• Three Conserved Regions in Baculovirus Sulfhydryl Oxidase P33 Are Critical for Enzymatic Activity and Function [Structure and Assembly]

  • Baculoviruses encode a conserved sulfhydryl oxidase, P33, which is necessary for budded virus (BV) production and multinucleocapsid occlusion-derived virus (ODV) formation. Here, the structural and functional relationship of P33 was revealed by X-ray crystallography, site-directed mutagenesis, and functional analysis. Based on crystallographic characterization and structural analysis, a series of P33 mutants within three conserved regions, i.e., the active site, the dimer interface, and the R127-E183 salt bridge, were constructed. In vitro experiments showed that mutations within the active site and dimer interface severely impaired the sulfhydryl oxidase activity of P33, while the mutations in the salt bridge had a relatively minor influence. Recombinant viruses containing mutated P33 were constructed and assayed in vivo. Except for the active-site mutant AXXA, all other mutants produced infectious BVs, although certain mutants had a decreased BV production. The active-site mutant H114A, the dimer interface mutant H227D, and the salt bridge mutant R127A-E183A were further analyzed by electron microscopy and bioassays. The occlusion bodies (OBs) of mutants H114A and R127A-E183A had a ragged surface and contained mostly ODVs with a single nucleocapsid. The OBs of all three mutants contained lower numbers of ODVs and had a significantly reduced oral infectivity in comparison to control virus. Crystallographic analyses further revealed that all three regions may coordinate with one another to achieve optimal function of P33. Taken together, our data revealed that all the three conserved regions are involved in P33 activity and are crucial for virus morphogenesis and peroral infectivity.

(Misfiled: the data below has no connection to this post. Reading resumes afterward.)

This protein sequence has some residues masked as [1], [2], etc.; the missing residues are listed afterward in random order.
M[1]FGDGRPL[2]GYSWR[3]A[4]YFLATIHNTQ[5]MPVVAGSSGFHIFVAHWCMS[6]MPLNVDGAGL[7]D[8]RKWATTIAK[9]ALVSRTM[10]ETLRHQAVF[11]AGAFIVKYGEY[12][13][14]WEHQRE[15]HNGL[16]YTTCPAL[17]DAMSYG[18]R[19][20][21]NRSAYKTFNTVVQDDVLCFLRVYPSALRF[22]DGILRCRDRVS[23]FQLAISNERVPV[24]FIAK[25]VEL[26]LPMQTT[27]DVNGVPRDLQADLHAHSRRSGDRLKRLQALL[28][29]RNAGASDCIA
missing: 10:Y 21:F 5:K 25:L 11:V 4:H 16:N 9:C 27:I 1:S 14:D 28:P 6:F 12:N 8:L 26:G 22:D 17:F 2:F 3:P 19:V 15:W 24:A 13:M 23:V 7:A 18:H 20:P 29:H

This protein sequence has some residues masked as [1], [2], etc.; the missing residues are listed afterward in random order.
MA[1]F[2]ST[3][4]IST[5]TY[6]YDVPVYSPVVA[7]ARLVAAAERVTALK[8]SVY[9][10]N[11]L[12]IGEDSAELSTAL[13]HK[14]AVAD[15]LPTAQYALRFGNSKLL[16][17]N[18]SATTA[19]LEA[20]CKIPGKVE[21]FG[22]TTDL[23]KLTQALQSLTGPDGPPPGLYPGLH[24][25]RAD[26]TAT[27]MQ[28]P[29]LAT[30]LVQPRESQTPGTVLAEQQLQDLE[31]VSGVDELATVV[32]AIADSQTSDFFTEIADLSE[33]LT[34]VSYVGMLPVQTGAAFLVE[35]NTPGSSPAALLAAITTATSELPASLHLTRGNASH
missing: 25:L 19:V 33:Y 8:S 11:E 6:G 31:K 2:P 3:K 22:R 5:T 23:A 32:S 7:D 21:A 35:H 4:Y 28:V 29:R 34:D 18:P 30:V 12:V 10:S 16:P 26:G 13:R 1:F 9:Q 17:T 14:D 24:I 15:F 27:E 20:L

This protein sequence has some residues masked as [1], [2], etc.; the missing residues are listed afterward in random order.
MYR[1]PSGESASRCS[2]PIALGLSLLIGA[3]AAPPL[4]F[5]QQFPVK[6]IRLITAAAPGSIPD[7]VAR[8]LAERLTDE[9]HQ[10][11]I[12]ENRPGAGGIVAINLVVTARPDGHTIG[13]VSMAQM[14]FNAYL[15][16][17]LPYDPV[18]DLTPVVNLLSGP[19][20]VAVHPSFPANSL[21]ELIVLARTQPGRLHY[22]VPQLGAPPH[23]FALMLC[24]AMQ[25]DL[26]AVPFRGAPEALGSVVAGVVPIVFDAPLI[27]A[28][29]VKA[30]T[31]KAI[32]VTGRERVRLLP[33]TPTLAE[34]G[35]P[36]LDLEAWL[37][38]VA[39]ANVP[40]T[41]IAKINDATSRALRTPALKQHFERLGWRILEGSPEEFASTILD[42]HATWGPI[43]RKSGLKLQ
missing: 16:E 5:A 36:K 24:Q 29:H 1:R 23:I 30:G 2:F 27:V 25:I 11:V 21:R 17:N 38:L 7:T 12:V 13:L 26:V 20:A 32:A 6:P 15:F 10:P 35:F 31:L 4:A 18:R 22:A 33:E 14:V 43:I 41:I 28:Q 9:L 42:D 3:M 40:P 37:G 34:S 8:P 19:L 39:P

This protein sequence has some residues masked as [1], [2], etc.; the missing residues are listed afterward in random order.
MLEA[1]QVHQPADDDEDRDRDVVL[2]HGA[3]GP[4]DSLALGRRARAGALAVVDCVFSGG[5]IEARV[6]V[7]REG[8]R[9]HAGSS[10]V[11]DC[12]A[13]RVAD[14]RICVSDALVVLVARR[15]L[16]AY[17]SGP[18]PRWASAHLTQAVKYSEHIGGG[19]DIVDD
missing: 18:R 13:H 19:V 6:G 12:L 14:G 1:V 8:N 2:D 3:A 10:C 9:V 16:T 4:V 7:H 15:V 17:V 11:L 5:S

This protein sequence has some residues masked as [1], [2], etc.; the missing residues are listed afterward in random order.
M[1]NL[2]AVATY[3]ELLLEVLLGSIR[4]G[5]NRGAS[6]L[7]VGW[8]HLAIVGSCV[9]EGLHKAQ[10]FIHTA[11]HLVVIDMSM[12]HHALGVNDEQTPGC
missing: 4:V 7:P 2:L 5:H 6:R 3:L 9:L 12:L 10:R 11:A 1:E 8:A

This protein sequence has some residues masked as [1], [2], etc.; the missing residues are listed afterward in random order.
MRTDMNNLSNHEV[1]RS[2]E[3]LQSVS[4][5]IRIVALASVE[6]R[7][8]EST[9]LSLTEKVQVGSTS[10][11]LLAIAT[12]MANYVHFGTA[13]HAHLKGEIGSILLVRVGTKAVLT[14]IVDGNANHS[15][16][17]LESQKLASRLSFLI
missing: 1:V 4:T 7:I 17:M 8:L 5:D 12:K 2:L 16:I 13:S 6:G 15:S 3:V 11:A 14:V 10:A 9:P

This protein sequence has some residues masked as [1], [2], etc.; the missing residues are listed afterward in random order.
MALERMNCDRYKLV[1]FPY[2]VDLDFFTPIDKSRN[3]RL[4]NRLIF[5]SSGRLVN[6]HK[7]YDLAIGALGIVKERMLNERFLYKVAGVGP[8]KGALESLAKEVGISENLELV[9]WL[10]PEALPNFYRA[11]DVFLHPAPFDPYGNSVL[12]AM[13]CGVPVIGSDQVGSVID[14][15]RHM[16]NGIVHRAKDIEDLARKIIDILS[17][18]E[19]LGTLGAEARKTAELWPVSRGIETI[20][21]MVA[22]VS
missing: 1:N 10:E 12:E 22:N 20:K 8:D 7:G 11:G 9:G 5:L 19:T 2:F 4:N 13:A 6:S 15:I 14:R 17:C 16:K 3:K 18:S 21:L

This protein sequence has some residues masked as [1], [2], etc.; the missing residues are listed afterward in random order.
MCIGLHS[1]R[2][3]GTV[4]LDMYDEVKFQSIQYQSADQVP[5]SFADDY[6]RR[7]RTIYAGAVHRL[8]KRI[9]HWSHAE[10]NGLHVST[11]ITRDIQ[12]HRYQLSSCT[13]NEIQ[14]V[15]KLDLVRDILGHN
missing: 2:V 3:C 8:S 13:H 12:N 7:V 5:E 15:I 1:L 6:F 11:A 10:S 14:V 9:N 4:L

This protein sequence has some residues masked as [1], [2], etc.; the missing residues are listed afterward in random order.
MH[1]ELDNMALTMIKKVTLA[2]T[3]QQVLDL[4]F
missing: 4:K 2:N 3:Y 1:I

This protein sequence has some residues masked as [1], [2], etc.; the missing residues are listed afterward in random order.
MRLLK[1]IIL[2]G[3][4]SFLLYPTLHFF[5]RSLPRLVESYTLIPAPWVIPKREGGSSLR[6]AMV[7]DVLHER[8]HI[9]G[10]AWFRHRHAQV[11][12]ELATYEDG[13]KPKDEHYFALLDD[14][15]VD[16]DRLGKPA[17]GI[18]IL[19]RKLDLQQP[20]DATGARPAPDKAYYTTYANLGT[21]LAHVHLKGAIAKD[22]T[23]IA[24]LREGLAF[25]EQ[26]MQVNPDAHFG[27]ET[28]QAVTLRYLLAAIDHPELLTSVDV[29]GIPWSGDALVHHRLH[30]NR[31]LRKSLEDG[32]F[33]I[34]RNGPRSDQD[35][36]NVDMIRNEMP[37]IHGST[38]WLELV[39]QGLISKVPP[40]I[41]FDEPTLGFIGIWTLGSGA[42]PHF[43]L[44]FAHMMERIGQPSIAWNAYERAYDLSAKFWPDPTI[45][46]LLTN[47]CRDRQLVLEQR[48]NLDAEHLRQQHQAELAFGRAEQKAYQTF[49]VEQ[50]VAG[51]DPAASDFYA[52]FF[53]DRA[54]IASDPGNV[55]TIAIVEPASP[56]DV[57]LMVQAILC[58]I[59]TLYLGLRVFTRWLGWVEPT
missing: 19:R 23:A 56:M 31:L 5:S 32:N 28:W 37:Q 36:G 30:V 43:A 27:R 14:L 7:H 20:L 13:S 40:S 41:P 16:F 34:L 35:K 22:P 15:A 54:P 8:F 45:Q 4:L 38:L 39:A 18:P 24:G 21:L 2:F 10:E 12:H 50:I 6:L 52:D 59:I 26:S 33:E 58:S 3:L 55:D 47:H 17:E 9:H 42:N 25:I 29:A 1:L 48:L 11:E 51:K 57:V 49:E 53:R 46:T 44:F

IMPORTANCE Sulfhydryl oxidase catalyzes disulfide bond formation of substrate proteins. P33, a baculovirus-encoded sulfhydryl oxidase, is different from other cellular and viral sulfhydryl oxidases, bearing unique features in tertiary and quaternary structure organizations. In this study, we found that three conserved regions, i.e., the active site, dimer interface, and the R127-E183 salt bridge, play important roles in the enzymatic activity and function of P33. Previous observations showed that deletion of p33 results in a total loss of budded virus (BV) production and in morphological changes in occlusion-derived virus (ODV). Our study revealed that certain P33 mutants lead to occlusion bodies (OBs) with a ragged surface, decreased embedded ODVs, and reduced oral infectivity. Interestingly, some P33 mutants with impaired ODV/OB still retained BV productivity, indicating that the impacts on BV and on ODV/OB are two distinctly different functions of P33, which are likely to be performed via different substrate proteins.